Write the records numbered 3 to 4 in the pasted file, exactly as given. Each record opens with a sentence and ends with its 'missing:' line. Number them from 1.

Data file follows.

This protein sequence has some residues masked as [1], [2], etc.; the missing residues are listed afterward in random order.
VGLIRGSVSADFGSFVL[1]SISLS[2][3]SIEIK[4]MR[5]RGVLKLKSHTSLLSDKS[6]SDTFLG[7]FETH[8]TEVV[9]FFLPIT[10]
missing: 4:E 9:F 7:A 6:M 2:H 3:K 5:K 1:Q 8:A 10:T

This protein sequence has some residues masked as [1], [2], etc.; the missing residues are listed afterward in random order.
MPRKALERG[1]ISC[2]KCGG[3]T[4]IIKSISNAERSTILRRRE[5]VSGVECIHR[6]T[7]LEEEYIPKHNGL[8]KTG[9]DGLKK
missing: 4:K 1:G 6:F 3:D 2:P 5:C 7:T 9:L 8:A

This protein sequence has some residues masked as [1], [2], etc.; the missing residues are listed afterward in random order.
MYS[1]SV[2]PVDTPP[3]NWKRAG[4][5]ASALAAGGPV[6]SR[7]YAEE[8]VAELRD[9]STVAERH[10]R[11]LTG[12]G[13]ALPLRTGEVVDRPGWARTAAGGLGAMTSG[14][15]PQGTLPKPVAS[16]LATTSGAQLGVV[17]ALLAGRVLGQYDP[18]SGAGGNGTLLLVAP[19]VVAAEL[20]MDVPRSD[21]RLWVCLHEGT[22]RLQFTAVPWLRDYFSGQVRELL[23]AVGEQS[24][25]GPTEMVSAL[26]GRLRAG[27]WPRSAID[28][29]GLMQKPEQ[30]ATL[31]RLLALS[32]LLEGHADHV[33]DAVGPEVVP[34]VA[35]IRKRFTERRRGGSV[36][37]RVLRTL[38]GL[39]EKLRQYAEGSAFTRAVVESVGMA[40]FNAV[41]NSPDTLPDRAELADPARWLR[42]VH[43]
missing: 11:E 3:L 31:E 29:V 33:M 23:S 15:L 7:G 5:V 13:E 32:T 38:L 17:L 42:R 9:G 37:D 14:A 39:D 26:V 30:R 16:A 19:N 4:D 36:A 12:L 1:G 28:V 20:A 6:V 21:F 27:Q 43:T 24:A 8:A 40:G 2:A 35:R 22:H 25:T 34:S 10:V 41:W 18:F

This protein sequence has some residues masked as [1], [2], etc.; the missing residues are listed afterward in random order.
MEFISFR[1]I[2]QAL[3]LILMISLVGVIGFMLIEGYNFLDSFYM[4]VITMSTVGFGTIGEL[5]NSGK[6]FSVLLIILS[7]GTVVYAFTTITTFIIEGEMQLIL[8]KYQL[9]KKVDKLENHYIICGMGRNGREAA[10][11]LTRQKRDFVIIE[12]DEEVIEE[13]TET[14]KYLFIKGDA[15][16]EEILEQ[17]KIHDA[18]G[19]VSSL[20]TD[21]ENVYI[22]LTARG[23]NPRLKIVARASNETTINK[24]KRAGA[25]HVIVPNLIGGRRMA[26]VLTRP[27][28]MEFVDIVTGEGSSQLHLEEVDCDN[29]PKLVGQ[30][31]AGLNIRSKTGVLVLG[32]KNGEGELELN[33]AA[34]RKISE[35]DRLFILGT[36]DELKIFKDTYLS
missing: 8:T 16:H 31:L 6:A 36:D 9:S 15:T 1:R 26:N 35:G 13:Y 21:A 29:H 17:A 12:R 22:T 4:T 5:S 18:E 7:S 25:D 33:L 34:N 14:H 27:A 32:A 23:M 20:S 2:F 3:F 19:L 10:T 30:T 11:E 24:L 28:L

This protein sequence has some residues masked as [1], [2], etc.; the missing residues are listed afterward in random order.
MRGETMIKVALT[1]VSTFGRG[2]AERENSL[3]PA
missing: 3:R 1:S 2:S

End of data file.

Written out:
This protein sequence has some residues masked as [1], [2], etc.; the missing residues are listed afterward in random order.
MYS[1]SV[2]PVDTPP[3]NWKRAG[4][5]ASALAAGGPV[6]SR[7]YAEE[8]VAELRD[9]STVAERH[10]R[11]LTG[12]G[13]ALPLRTGEVVDRPGWARTAAGGLGAMTSG[14][15]PQGTLPKPVAS[16]LATTSGAQLGVV[17]ALLAGRVLGQYDP[18]SGAGGNGTLLLVAP[19]VVAAEL[20]MDVPRSD[21]RLWVCLHEGT[22]RLQFTAVPWLRDYFSGQVRELL[23]AVGEQS[24][25]GPTEMVSAL[26]GRLRAG[27]WPRSAID[28][29]GLMQKPEQ[30]ATL[31]RLLALS[32]LLEGHADHV[33]DAVGPEVVP[34]VA[35]IRKRFTERRRGGSV[36][37]RVLRTL[38]GL[39]EKLRQYAEGSAFTRAVVESVGMA[40]FNAV[41]NSPDTLPDRAELADPARWLR[42]VH[43]
missing: 11:E 3:L 31:E 29:V 33:M 23:S 15:L 7:G 5:V 13:E 32:T 38:L 17:L 42:R 9:G 37:D 14:A 39:D 26:V 30:R 16:A 19:N 4:D 36:A 12:L 1:G 28:V 20:A 6:V 21:F 27:Q 43:T 24:A 8:A 40:G 2:A 35:R 22:H 25:T 34:S 10:V 41:W 18:F

This protein sequence has some residues masked as [1], [2], etc.; the missing residues are listed afterward in random order.
MEFISFR[1]I[2]QAL[3]LILMISLVGVIGFMLIEGYNFLDSFYM[4]VITMSTVGFGTIGEL[5]NSGK[6]FSVLLIILS[7]GTVVYAFTTITTFIIEGEMQLIL[8]KYQL[9]KKVDKLENHYIICGMGRNGREAA[10][11]LTRQKRDFVIIE[12]DEEVIEE[13]TET[14]KYLFIKGDA[15][16]EEILEQ[17]KIHDA[18]G[19]VSSL[20]TD[21]ENVYI[22]LTARG[23]NPRLKIVARASNETTINK[24]KRAGA[25]HVIVPNLIGGRRMA[26]VLTRP[27][28]MEFVDIVTGEGSSQLHLEEVDCDN[29]PKLVGQ[30][31]AGLNIRSKTGVLVLG[32]KNGEGELELN[33]AA[34]RKISE[35]DRLFILGT[36]DELKIFKDTYLS
missing: 8:T 16:H 31:L 6:A 36:D 9:S 15:T 1:R 26:N 35:G 13:Y 21:A 29:H 17:A 12:R 22:T 4:T 5:S 18:E 7:S 25:D 33:L 34:N 14:H 27:A 32:A 23:M 20:S 2:F 3:F 19:L 10:T 30:T 11:E 24:L 28:L